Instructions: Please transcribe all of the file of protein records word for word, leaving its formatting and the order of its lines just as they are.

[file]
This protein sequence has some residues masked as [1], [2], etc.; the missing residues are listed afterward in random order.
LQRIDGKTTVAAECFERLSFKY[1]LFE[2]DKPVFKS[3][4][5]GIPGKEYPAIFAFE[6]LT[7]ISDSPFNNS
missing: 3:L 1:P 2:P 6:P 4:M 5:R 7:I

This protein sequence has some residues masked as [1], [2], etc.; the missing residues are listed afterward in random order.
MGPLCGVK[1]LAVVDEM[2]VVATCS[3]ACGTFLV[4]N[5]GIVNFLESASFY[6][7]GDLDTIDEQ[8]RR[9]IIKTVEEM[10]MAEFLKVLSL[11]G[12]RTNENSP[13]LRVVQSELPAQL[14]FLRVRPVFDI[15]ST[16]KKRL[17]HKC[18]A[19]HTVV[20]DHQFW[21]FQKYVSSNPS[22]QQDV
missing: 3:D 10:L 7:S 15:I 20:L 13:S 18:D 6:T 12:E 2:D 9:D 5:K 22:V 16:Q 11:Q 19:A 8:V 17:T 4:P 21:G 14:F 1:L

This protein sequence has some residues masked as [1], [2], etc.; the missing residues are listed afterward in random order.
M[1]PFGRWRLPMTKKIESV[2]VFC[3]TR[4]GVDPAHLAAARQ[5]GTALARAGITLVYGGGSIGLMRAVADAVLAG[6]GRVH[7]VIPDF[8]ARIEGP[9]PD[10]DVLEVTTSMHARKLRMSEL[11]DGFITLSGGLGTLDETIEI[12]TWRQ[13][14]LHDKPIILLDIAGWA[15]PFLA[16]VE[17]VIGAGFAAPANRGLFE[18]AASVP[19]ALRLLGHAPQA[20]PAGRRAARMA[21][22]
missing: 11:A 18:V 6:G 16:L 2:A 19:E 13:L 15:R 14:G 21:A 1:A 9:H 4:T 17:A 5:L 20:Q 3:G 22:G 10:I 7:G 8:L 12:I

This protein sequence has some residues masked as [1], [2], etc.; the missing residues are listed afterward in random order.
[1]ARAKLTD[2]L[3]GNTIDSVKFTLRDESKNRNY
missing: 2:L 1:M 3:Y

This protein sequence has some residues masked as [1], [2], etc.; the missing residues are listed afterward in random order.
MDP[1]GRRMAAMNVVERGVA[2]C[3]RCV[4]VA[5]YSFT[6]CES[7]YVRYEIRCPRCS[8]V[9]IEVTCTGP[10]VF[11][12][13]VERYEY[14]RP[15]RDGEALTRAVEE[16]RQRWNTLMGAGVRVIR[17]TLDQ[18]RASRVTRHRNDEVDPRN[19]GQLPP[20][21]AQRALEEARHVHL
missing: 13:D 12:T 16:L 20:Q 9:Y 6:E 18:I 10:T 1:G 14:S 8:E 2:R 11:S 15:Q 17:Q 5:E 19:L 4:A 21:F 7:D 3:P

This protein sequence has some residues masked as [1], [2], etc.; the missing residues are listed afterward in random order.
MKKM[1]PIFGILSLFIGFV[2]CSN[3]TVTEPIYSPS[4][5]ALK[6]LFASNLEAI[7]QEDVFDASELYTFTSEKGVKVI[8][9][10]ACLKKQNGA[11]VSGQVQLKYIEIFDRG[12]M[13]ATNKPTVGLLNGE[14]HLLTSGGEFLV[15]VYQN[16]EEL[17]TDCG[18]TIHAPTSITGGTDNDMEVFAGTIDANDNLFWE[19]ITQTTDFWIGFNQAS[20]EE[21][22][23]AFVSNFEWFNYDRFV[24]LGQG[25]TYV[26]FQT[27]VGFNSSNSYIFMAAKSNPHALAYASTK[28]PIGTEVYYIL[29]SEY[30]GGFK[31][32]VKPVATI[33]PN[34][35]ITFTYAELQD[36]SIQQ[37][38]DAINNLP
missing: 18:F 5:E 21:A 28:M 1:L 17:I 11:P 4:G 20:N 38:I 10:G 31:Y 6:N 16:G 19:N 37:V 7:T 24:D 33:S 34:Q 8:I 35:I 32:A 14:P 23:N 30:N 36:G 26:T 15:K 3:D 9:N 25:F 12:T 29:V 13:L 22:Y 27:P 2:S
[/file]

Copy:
This protein sequence has some residues masked as [1], [2], etc.; the missing residues are listed afterward in random order.
LQRIDGKTTVAAECFERLSFKY[1]LFE[2]DKPVFKS[3][4][5]GIPGKEYPAIFAFE[6]LT[7]ISDSPFNNS
missing: 3:L 1:P 2:P 6:P 4:M 5:R 7:I

This protein sequence has some residues masked as [1], [2], etc.; the missing residues are listed afterward in random order.
MGPLCGVK[1]LAVVDEM[2]VVATCS[3]ACGTFLV[4]N[5]GIVNFLESASFY[6][7]GDLDTIDEQ[8]RR[9]IIKTVEEM[10]MAEFLKVLSL[11]G[12]RTNENSP[13]LRVVQSELPAQL[14]FLRVRPVFDI[15]ST[16]KKRL[17]HKC[18]A[19]HTVV[20]DHQFW[21]FQKYVSSNPS[22]QQDV
missing: 3:D 10:L 7:S 15:I 20:L 13:S 18:D 6:T 12:E 2:D 9:D 5:K 22:V 16:Q 11:Q 19:A 8:V 17:T 4:P 21:G 14:F 1:L

This protein sequence has some residues masked as [1], [2], etc.; the missing residues are listed afterward in random order.
M[1]PFGRWRLPMTKKIESV[2]VFC[3]TR[4]GVDPAHLAAARQ[5]GTALARAGITLVYGGGSIGLMRAVADAVLAG[6]GRVH[7]VIPDF[8]ARIEGP[9]PD[10]DVLEVTTSMHARKLRMSEL[11]DGFITLSGGLGTLDETIEI[12]TWRQ[13][14]LHDKPIILLDIAGWA[15]PFLA[16]VE[17]VIGAGFAAPANRGLFE[18]AASVP[19]ALRLLGHAPQA[20]PAGRRAARMA[21][22]
missing: 11:A 18:V 6:G 16:L 2:A 19:E 13:L 15:R 14:G 21:A 1:A 9:H 4:T 17:A 5:L 20:Q 3:G 22:G 10:I 7:G 8:L 12:I

This protein sequence has some residues masked as [1], [2], etc.; the missing residues are listed afterward in random order.
[1]ARAKLTD[2]L[3]GNTIDSVKFTLRDESKNRNY
missing: 2:L 1:M 3:Y

This protein sequence has some residues masked as [1], [2], etc.; the missing residues are listed afterward in random order.
MDP[1]GRRMAAMNVVERGVA[2]C[3]RCV[4]VA[5]YSFT[6]CES[7]YVRYEIRCPRCS[8]V[9]IEVTCTGP[10]VF[11][12][13]VERYEY[14]RP[15]RDGEALTRAVEE[16]RQRWNTLMGAGVRVIR[17]TLDQ[18]RASRVTRHRNDEVDPRN[19]GQLPP[20][21]AQRALEEARHVHL
missing: 13:D 12:T 16:L 20:Q 9:Y 6:E 18:I 10:T 1:G 14:S 8:E 2:R 11:S 15:Q 17:Q 5:E 19:L 4:A 21:F 7:D 3:P

This protein sequence has some residues masked as [1], [2], etc.; the missing residues are listed afterward in random order.
MKKM[1]PIFGILSLFIGFV[2]CSN[3]TVTEPIYSPS[4][5]ALK[6]LFASNLEAI[7]QEDVFDASELYTFTSEKGVKVI[8][9][10]ACLKKQNGA[11]VSGQVQLKYIEIFDRG[12]M[13]ATNKPTVGLLNGE[14]HLLTSGGEFLV[15]VYQN[16]EEL[17]TDCG[18]TIHAPTSITGGTDNDMEVFAGTIDANDNLFWE[19]ITQTTDFWIGFNQAS[20]EE[21][22][23]AFVSNFEWFNYDRFV[24]LGQG[25]TYV[26]FQT[27]VGFNSSNSYIFMAAKSNPHALAYASTK[28]PIGTEVYYIL[29]SEY[30]GGFK[31][32]VKPVATI[33]PN[34][35]ITFTYAELQD[36]SIQQ[37][38]DAINNLP
missing: 18:F 5:E 21:A 28:M 1:L 17:I 11:P 4:G 20:N 38:I 10:G 31:Y 6:N 16:G 19:N 37:V 7:T 24:D 33:S 34:Q 8:I 35:I 32:A 14:P 23:N 30:N 36:G 26:T 15:K 3:D 9:N 25:F 12:T 29:V 13:L 22:Y 27:P 2:S